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Celebrating Strayhorn with Joshua White

White revealed a new trio at Dizzy's as he explored Strayhorn's catalog

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    NEWSLETTERS

    Bonnie Wright
    Joshua White debuted a new trio at Dizzy's on May 22.

    San Diego piano giant Joshua White is back at it, now fronting a brand-new trio featuring bassist Dean Hulett and drummer Ryan Shaw. On May 22, they dazzled a full house at Dizzy’s with an evening dedicated to the music of composer Billy Strayhorn.

    Performing in the round, so to speak, White led off "A Flower Is a Lovesome Thing" with a brisk ostinato and a bright Latin edge, flirting with dissonance within moments and working up a head of ebullient steam over the heated propulsion of Shaw's drums. Hulett's first essay was dotted with rope-thick muscularity, and the whole band went for a fragmented ethos to take it out.

    A perfectly chosen tempo characterized "Daydream," where the easy, languid pulse served as a kind of shock-absorber for some increasingly knotty chords. The ease with which this trio handled slow deceleration into manic double-time and back was something to behold.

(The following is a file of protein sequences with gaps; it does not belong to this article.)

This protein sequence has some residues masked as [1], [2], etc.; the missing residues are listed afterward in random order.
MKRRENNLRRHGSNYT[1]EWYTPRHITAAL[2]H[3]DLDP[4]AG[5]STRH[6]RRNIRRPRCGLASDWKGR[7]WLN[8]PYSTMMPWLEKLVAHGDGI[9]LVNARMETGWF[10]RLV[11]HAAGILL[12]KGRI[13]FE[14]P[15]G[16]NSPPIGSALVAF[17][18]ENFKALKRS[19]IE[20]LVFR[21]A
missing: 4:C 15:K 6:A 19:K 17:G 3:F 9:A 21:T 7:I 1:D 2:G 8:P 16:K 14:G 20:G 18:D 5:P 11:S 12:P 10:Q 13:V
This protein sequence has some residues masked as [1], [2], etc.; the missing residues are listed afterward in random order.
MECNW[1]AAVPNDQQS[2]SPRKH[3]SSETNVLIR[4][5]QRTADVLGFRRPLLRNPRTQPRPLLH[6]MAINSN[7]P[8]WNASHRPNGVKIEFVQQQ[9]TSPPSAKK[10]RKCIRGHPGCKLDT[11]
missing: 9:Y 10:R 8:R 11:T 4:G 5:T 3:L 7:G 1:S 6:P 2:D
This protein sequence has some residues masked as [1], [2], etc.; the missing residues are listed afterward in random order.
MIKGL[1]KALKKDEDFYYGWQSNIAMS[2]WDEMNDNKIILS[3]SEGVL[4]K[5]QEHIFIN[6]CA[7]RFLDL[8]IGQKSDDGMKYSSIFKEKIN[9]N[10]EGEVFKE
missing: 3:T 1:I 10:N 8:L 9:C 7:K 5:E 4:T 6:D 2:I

"Johnny Come Lately" was all about the hypnotic vamp, which hung in the air like morning fog before swirling into a vortex powered by Hulett's pedal and the roiling drums of young Shaw, who went a little ballistic in the out-chorus.

    White revealed his tender side on "Star-Crossed Lovers," focusing on lush and lyrical harmonies without neglecting a concurrent mischievous impulse -- as evidenced by the tension he created after spending several minutes hammering one note.

    The pianist absorbed Strayhorn's "Isfahan" through a decidedly Monk-ish filter with advanced harmonies and quirky rhythms, yielding to Hulett for a feature of dark velocity before veering into a mostly solo reading of "Lush Life" that smashed into a thousand pieces and reassembled with a close examination of its jagged edges, magnified through brutal repetition.

    Strayhorn's most recognizable tune, "Take the 'A' Train," received the ultimate Joshua White makeover: recasting the tune with a wicked funk beat, the pianist deliberately layered the melody in places where it didn't fit -- heightening the tension each step of the way -- and true to form, never really resolved it or fell into a familiar rut.

    Bold and exploratory while somehow never losing its sense of joy and inclusion, Joshua White's evolution as an artist has elevated the cultural implications of living in San Diego exponentially. Catch him while you can.

    Robert Bush is a freelance jazz writer who has been exploring the San Diego improvised music scene for more than 30 years. Follow him on Twitter @robertbushjazz. Visit The World According to Rob.